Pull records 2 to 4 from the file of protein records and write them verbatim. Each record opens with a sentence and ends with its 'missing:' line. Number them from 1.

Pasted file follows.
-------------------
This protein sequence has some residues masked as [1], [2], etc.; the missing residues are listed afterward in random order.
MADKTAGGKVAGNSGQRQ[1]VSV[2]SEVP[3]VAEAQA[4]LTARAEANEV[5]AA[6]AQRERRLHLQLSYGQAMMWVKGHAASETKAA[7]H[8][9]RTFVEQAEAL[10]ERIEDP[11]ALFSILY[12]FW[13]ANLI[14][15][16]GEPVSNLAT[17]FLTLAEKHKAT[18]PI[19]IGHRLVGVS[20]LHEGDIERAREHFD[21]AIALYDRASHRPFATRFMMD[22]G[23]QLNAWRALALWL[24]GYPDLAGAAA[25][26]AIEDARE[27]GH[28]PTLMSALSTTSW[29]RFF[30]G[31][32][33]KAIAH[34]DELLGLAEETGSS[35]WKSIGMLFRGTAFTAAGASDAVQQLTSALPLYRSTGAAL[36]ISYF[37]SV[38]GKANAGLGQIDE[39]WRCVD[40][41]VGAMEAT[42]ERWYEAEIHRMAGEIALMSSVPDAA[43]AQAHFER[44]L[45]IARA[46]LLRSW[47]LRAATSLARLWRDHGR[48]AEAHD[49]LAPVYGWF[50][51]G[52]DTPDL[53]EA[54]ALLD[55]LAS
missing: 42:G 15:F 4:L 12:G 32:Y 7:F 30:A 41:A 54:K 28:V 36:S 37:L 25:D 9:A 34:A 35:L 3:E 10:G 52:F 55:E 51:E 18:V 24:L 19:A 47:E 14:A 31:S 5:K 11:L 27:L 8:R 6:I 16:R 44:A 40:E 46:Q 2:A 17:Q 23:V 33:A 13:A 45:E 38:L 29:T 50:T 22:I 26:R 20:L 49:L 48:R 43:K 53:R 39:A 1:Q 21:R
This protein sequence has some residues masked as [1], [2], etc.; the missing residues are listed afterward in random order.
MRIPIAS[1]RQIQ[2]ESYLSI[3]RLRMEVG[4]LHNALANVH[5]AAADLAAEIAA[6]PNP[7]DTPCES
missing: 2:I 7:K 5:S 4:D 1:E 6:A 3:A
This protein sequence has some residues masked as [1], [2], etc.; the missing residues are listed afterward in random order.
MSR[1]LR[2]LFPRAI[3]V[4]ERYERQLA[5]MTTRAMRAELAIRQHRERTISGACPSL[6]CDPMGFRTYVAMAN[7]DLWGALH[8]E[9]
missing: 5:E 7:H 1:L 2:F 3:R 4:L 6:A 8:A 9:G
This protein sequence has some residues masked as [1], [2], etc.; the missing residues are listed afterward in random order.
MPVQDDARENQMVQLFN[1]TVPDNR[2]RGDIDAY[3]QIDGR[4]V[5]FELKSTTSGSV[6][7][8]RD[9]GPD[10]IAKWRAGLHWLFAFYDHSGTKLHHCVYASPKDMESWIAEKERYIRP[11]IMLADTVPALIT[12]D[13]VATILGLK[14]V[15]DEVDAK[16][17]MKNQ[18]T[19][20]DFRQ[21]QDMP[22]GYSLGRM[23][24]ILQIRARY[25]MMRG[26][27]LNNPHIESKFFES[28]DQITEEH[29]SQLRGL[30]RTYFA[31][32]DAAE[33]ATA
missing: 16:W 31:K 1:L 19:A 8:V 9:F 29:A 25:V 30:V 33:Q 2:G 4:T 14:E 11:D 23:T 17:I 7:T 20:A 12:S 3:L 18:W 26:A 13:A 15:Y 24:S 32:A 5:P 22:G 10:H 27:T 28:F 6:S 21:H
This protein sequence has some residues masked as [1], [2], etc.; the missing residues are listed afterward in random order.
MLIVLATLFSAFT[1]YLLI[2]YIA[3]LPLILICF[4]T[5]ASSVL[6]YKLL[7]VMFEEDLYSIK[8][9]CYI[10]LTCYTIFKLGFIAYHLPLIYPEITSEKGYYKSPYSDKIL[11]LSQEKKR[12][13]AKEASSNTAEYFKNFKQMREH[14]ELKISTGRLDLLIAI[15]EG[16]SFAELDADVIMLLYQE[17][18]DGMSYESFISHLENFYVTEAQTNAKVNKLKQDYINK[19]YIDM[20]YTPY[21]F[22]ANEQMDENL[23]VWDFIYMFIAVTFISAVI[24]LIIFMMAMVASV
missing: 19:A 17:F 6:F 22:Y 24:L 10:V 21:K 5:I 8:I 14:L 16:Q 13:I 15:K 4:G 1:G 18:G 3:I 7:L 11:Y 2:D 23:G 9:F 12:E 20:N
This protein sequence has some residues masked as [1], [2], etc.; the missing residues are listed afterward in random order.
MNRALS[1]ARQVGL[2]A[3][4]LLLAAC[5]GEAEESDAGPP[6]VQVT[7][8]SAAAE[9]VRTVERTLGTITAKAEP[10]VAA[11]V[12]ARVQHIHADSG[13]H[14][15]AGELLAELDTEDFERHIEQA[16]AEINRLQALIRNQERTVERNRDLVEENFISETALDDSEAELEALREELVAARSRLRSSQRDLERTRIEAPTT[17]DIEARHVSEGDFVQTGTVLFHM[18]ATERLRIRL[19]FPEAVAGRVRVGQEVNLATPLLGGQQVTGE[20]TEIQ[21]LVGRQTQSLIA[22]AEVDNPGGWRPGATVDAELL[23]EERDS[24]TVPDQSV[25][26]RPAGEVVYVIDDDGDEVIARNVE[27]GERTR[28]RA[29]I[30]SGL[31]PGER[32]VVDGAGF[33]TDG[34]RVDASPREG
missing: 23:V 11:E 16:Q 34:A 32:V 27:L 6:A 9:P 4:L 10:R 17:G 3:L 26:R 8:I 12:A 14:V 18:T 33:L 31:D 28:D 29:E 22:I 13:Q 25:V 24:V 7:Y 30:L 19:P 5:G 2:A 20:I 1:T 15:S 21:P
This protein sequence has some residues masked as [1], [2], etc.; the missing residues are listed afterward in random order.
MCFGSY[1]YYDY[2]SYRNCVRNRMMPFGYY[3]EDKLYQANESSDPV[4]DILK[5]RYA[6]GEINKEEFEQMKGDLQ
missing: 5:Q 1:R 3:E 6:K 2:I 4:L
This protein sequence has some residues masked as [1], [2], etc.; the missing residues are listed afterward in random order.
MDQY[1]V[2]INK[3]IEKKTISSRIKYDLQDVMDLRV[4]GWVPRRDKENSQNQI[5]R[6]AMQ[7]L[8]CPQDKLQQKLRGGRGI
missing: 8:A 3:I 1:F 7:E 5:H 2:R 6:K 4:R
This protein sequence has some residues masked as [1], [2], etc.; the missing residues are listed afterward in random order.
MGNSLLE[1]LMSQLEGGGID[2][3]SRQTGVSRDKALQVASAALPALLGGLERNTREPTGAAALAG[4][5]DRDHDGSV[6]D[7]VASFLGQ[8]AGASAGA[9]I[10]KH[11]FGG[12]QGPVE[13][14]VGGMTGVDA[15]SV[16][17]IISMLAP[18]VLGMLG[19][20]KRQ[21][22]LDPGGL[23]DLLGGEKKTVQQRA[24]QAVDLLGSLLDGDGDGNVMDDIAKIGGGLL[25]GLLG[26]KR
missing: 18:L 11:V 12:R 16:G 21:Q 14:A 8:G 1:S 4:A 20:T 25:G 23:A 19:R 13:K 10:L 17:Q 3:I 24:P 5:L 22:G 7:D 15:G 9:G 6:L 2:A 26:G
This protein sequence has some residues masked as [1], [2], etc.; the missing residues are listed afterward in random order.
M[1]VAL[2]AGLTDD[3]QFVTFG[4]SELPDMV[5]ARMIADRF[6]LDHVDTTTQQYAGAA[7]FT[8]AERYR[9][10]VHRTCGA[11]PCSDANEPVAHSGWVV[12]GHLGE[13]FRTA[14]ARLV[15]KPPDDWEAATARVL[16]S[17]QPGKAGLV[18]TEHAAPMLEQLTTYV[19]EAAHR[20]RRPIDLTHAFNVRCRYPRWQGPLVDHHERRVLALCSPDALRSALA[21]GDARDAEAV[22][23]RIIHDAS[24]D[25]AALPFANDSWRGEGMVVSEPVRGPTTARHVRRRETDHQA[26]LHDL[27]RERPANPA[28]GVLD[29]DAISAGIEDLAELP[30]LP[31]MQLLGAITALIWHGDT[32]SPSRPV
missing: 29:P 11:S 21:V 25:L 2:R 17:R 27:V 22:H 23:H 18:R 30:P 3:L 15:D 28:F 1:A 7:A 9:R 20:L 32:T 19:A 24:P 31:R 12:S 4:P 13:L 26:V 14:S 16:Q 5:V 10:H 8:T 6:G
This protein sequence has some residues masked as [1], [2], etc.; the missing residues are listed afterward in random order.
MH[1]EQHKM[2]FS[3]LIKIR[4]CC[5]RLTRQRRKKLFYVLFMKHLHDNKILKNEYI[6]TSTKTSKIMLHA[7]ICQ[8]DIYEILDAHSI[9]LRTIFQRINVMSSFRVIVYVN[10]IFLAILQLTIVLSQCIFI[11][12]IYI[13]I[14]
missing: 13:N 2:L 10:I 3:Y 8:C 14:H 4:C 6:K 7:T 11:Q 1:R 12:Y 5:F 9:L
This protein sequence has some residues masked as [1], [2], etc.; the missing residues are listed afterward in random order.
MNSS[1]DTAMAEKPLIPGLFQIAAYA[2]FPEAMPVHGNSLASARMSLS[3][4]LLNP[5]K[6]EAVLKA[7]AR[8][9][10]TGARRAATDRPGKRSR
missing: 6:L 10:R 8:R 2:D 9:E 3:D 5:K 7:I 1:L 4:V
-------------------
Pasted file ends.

This protein sequence has some residues masked as [1], [2], etc.; the missing residues are listed afterward in random order.
MRIPIAS[1]RQIQ[2]ESYLSI[3]RLRMEVG[4]LHNALANVH[5]AAADLAAEIAA[6]PNP[7]DTPCES
missing: 2:I 7:K 5:S 4:D 1:E 6:A 3:A
This protein sequence has some residues masked as [1], [2], etc.; the missing residues are listed afterward in random order.
MSR[1]LR[2]LFPRAI[3]V[4]ERYERQLA[5]MTTRAMRAELAIRQHRERTISGACPSL[6]CDPMGFRTYVAMAN[7]DLWGALH[8]E[9]
missing: 5:E 7:H 1:L 2:F 3:R 4:L 6:A 8:A 9:G
This protein sequence has some residues masked as [1], [2], etc.; the missing residues are listed afterward in random order.
MPVQDDARENQMVQLFN[1]TVPDNR[2]RGDIDAY[3]QIDGR[4]V[5]FELKSTTSGSV[6][7][8]RD[9]GPD[10]IAKWRAGLHWLFAFYDHSGTKLHHCVYASPKDMESWIAEKERYIRP[11]IMLADTVPALIT[12]D[13]VATILGLK[14]V[15]DEVDAK[16][17]MKNQ[18]T[19][20]DFRQ[21]QDMP[22]GYSLGRM[23][24]ILQIRARY[25]MMRG[26][27]LNNPHIESKFFES[28]DQITEEH[29]SQLRGL[30]RTYFA[31][32]DAAE[33]ATA
missing: 16:W 31:K 1:L 19:A 8:V 9:F 29:A 25:V 30:V 33:Q 2:G 4:T 14:E 11:D 23:T 17:I 7:T 20:A 12:S 3:L 18:W 26:A 13:A 15:Y 24:S 32:A 5:P 22:G 10:H 27:T 28:F 6:S 21:H